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Japanese knotweed, sometimes known locally as donkey rhubarb, (scientific name Fallopia japonica) was introduced to the UK in the mid nineteenth century as an ornamental plant. Since then it has become a serious problem in a range of habitats, particularly roadsides, riverbanks and derelict land, displacing native flora and causing structural damage.
In the UK, although Japanese knotweed plants produce seeds, these are rarely viable. Therefore spread is by vegetative means, either by rhizome (root) fragments, or by crown (base of the stem) and stem segments.
The majority of Japanese knotweed has been spread by riverbank erosion, and by mans' activities, such as fly-tipping garden waste and moving contaminated soil. Mechanical flails and mowers will also spread the plant.
In Cornwall Japanese knotweed has become widespread. Many watercourses are choked with it and large areas of derelict land, wasteland, roadside verges and hedges have become infested. It is a significant problem making it difficult to restore or develop land, displacing important native flora, blocking visibility and causing physical damage to roads and property. Because of its highly invasive nature and the difficulties in controlling it, it has become an expensive weed to manage.
Why has it become a problem?
Japanese knotweed is not native to Europe, therefore the pests and diseases that control it in Japan are not present in the UK. In Japan, Japanese knotweed grows in harmony with other plants and only grows to a fraction of the size that it does in the UK. Similarly, many British plants that have been taken abroad have become highly invasive elsewhere.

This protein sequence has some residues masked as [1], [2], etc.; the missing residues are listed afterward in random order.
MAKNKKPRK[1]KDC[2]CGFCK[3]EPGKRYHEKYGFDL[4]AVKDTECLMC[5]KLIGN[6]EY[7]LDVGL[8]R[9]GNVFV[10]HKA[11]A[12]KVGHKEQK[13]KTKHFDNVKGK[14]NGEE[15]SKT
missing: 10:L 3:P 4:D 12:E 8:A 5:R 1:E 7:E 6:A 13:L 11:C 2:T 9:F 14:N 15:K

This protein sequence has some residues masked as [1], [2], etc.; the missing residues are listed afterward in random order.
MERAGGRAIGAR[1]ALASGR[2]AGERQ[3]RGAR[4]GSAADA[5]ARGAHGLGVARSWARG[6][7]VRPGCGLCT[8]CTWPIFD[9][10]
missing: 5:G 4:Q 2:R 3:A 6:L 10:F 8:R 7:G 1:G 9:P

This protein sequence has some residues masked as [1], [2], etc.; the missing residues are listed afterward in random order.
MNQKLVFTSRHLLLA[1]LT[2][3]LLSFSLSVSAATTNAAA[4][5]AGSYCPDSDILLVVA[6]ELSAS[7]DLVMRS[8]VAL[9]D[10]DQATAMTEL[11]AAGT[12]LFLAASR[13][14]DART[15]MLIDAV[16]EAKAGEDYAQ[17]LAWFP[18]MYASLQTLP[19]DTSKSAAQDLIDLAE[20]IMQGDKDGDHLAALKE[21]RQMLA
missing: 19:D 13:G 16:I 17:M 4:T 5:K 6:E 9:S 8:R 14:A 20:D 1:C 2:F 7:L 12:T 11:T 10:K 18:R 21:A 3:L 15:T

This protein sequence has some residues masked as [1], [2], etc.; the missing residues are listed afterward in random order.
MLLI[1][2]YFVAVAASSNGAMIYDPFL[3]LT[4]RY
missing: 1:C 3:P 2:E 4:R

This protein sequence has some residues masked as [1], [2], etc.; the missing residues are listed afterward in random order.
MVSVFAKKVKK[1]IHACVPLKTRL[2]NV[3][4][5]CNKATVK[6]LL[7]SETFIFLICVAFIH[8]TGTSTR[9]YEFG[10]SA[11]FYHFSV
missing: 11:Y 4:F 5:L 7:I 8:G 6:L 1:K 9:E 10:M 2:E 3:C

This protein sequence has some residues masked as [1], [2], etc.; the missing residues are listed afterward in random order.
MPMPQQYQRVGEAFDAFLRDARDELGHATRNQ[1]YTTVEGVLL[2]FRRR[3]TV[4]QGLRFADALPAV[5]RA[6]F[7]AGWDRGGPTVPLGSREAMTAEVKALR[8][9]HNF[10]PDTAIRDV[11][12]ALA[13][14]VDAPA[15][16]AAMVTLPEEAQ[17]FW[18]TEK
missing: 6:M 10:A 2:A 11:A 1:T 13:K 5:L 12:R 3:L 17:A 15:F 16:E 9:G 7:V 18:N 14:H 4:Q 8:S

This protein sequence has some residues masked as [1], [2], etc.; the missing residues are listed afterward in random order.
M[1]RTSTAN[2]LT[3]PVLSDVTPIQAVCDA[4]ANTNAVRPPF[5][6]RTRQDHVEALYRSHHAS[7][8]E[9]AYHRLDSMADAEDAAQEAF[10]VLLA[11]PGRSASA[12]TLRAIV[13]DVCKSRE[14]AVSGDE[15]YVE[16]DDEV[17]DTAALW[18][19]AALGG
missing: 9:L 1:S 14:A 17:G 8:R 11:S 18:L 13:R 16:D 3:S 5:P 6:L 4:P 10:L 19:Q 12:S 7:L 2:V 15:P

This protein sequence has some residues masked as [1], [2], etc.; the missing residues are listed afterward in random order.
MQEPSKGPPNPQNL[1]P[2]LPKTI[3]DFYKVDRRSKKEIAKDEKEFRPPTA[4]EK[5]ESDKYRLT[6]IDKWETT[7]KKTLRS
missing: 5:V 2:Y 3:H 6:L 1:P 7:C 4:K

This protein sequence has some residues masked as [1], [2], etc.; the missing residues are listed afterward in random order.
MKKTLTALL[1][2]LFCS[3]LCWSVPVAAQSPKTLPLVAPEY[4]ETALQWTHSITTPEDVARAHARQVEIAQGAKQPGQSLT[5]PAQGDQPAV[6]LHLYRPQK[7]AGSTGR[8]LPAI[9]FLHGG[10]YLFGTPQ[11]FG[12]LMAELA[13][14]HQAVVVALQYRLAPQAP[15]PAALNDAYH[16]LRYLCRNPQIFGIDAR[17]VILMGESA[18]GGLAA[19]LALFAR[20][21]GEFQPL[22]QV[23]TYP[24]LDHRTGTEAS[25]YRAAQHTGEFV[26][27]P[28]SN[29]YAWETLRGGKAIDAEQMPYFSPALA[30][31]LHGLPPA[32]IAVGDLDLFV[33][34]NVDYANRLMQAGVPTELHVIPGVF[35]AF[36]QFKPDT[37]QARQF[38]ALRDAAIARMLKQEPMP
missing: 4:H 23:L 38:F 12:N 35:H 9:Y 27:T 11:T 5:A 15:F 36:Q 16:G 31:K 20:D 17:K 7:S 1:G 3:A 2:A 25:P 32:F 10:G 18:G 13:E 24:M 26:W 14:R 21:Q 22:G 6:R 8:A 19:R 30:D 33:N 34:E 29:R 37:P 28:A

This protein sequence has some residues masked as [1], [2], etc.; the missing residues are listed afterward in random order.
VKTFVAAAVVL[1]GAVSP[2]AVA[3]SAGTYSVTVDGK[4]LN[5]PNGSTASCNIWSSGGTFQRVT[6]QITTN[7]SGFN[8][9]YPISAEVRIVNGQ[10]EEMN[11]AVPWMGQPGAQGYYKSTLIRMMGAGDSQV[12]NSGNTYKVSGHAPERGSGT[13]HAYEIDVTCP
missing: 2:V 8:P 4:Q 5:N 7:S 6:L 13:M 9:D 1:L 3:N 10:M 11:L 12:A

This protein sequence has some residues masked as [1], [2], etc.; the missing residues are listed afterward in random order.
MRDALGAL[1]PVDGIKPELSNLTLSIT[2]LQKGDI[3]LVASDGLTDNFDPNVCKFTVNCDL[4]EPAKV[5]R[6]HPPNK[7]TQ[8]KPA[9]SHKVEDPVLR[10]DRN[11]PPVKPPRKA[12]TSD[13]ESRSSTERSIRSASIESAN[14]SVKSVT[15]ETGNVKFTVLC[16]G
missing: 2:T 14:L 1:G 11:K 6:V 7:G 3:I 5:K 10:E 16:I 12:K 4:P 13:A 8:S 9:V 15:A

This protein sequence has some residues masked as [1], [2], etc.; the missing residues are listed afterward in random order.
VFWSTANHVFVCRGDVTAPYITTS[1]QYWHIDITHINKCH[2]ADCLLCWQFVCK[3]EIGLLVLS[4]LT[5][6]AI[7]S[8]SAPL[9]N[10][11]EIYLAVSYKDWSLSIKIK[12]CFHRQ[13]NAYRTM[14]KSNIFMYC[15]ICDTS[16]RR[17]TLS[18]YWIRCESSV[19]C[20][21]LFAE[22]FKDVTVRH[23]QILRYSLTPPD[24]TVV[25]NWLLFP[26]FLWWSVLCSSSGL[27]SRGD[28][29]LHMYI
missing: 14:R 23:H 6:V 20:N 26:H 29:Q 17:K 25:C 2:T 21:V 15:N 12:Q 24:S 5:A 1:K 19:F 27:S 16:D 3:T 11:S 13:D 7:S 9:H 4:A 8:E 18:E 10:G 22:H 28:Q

Japanese knotweed is a problem throughout Europe and most of North America. Its vigorous growth excludes almost all of our native species, which cannot compete with the tall summer growth or the thick mulch of decaying canes and leaves in winter. Many of the insects that are dependent on our native plants are also lost.
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© Cornwall Knotweed Forum.
The information on these pages has been compiled by the Cornwall Knotweed Forum from information provided by its members and partners. It is provided in good faith to the raise awareness of the issues and to promote best practice in the control of Japanese knotweed. The information may be used freely for private and educational purposes but may not be copied for commercial use. We update information and advice on a regular basis. However the Cornwall Knotweed Forum, or any of its constituent members cannot be held responsible for the efficacy of the treatments described, or any damage to persons, property or the environment that arises from interpretation of the advice given.
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